So in the last post we looked at making the decision to forgive. It’s important – without making that decision, you’re not going anywhere. The next part is starting the process of actually forgiving. Welcome to Day Thirteen of 30 Days to Forgiveness!
Wouldn’t it be nice if forgiveness were simply a decision and we could stop there? Okay, I forgive you, and you, and … Unfortunately it’s nowhere near that easy.
Forgiveness is difficult, so don’t feel bad about how much you’re struggling. It is not a feeling and it certainly does not come naturally to us.
In some ways, forgiveness is more like a habit. We make the decision to forgive, and that gets us started, but then we need to spend a lot of time reminding ourselves of that decision until it become a habit, until it becomes automatic.
When you wake up in the morning, before the sun is up, and the blankets are heavy and warm but your room is dark and cool, do you really want to spring out of bed?
My instinctual reaction is to pull back into that dark, safe place of sleep and dreams. But if I stay there, nothing will get done and I’ll get sluggish and lazy.
We really aren’t meant to waste away our days snuggling into warm blankets and soft pillows.
Well, when we begin the process of forgiveness, we often want to retreat back to our “safe” prison of anger and pain, and we can come up with a lot of justifications and excuses for why we should.
We’re not meant to waste away our days there, either!
It takes a conscious effort to forgive, and sometimes we have to stay consciously aware of it for quite some time.
Forgiveness, while it starts as a decision, is a process.
How long does it take to forgive? That’s going to depend on a lot of things, like what you need to forgive, how painful the hurt was, and how committed you are to the process.
Prayer and meditation are both great tools to help you along this journey of forgiveness. (If you’re worried that meditation is not for Christians – I talk more about this in a future post)
Keeping a journal is another great way to support yourself during this process. And of course you shouldn’t discount talking to people. This could be a close friend, a family member, or even a therapist that helps you through your grieving process as well as the process of forgiveness.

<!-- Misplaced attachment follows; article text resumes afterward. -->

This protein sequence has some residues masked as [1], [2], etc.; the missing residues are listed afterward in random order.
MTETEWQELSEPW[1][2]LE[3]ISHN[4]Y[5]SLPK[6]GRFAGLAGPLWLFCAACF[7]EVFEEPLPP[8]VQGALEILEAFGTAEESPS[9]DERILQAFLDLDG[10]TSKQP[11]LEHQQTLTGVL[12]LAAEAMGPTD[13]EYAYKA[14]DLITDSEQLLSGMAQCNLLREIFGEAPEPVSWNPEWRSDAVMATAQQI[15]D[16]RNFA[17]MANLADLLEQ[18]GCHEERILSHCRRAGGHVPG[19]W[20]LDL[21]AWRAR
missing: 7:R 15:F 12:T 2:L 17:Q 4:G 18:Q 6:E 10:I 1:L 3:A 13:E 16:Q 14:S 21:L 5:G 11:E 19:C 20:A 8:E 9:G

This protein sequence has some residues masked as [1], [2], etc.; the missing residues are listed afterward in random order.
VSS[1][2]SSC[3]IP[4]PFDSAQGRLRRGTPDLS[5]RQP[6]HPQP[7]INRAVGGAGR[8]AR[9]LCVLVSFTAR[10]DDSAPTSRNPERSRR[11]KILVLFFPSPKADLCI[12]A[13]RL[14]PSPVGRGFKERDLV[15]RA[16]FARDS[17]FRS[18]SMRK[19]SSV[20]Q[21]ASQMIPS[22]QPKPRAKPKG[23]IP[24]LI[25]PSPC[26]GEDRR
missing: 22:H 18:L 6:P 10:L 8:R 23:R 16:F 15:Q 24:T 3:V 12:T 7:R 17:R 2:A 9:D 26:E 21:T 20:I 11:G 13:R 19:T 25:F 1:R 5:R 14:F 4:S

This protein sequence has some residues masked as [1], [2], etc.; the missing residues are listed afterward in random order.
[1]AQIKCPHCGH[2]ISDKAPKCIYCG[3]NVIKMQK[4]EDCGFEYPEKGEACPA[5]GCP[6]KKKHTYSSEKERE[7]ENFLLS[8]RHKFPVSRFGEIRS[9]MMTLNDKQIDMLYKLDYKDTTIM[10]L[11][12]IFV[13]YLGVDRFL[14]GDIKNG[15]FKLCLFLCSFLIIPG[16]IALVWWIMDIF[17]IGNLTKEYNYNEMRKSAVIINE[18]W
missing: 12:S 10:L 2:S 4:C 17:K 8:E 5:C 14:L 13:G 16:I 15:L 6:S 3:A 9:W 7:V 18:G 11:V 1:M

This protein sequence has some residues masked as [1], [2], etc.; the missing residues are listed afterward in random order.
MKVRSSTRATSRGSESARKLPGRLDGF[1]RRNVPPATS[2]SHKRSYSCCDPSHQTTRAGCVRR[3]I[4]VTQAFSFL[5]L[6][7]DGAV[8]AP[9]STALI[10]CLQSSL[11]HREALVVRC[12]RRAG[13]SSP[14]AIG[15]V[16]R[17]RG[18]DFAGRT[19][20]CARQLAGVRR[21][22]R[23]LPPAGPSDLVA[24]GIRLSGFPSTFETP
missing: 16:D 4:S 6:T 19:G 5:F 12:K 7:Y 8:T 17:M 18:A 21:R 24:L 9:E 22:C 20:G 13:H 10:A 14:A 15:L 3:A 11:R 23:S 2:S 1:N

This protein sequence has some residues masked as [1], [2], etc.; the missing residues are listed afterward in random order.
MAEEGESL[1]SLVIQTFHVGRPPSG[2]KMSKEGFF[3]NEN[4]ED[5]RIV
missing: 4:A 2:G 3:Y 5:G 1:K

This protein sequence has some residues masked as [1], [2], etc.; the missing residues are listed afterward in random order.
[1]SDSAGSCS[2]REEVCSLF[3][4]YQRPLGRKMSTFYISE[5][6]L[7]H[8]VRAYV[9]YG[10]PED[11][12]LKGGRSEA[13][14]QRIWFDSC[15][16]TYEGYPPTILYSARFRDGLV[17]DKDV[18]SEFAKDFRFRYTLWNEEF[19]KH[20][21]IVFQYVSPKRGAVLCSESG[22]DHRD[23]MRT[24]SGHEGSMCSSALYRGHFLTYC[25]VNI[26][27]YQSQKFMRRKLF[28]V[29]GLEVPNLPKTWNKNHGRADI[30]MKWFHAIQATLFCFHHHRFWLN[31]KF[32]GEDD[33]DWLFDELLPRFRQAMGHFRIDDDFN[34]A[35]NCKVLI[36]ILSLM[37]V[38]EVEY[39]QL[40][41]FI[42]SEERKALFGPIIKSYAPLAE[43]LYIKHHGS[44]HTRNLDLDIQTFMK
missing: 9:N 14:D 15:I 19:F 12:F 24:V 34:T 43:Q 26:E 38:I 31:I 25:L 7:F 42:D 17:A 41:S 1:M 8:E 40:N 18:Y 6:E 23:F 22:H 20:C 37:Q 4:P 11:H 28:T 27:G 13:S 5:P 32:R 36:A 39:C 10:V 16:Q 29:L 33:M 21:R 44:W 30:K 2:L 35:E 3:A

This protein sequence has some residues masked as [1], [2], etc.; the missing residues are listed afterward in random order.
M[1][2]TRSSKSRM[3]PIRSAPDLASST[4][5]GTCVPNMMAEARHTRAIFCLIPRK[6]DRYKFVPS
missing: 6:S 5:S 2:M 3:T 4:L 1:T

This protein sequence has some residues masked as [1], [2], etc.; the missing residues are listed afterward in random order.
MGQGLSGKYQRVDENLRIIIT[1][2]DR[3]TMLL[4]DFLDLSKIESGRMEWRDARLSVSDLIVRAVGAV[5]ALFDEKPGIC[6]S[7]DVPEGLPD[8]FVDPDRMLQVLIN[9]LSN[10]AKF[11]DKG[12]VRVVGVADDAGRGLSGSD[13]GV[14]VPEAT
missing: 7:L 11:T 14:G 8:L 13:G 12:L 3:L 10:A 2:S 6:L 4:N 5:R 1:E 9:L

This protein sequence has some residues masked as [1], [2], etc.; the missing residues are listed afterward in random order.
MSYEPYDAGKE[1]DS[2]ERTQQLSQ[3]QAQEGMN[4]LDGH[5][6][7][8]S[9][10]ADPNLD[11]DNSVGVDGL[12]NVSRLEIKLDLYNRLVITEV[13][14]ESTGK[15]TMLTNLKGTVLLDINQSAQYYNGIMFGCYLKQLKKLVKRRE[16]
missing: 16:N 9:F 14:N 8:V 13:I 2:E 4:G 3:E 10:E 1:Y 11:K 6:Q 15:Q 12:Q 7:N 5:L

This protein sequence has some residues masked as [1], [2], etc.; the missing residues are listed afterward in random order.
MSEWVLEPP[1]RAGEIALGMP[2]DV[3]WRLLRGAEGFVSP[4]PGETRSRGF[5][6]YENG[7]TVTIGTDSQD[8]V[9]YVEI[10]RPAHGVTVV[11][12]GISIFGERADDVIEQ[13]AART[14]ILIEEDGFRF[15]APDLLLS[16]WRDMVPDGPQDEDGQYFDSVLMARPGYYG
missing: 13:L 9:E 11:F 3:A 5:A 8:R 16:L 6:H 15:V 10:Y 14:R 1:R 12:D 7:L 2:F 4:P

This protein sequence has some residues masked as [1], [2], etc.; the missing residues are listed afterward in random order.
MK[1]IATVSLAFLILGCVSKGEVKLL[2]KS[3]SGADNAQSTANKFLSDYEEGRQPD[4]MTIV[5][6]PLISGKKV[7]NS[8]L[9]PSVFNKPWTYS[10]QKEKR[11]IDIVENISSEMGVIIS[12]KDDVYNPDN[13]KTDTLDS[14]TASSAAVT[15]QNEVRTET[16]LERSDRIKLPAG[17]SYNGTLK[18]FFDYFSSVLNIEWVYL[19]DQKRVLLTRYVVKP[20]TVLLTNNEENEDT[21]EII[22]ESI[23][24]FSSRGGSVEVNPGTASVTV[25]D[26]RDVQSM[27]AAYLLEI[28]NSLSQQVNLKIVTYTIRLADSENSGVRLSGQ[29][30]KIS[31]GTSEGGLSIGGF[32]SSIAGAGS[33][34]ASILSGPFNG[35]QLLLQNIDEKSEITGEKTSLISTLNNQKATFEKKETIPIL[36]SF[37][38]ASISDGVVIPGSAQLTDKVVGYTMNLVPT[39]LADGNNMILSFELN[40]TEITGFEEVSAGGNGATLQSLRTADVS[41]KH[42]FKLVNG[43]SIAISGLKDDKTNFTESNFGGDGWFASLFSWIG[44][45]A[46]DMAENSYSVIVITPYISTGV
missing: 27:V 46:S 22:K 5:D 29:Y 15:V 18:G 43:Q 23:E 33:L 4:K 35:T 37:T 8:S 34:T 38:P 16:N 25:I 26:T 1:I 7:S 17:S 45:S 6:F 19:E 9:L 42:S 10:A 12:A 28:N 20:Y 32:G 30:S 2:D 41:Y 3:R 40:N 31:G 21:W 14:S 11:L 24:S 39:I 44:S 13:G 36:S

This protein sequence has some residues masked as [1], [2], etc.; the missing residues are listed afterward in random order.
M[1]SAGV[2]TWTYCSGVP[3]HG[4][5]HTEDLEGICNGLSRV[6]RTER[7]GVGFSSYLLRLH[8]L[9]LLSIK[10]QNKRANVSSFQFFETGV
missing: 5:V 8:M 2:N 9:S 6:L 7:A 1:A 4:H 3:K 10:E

The process of forgiveness isn’t easy or quick. That’s why you need to make this decision wholeheartedly. It will take effort, commitment, and a lot of time spent in prayer. It may mean tears as you face things you thought you had buried, and it will involve setbacks in which you feel you will never get past the pain.
But it’s worth it.
There is, of course, a … well, let’s not call it a shortcut, because it isn’t. You see, you’ll know you have finished the process of forgiveness when you can feel that weight lift away. I love how the classic book The Pilgrim’s Progress talks about our “burden” that must be laid at the Cross. That makes it sound very easy, doesn’t it? It should be. Just drop that pain and anger at the feet of Jesus and leave it there, right? The problem is that we keep sneaking back and picking it up again.
There is always room at that Cross, though, and always a place to put down your burden of shame and anger and guilt … even if we are coming back for the thousandth time.
You’ll know you’ve completed your journey of forgiveness when you are no longer sneaking back to pick it up again.
You’ll know you’re there when you can look at someone who spit in your face and still feel peace and love instead of anger and pain.
There are days that I’m there, and days that I’m just as spitting angry and revengeful as ever.
But I have seen glimpses of it and I know it’s possible. It’s the mystery to how Jesus could look down from that cross and ask God to forgive the soldiers.
That love and peace is there for us, too. One step at a time, as we forgive those who hurt us, we make our way there.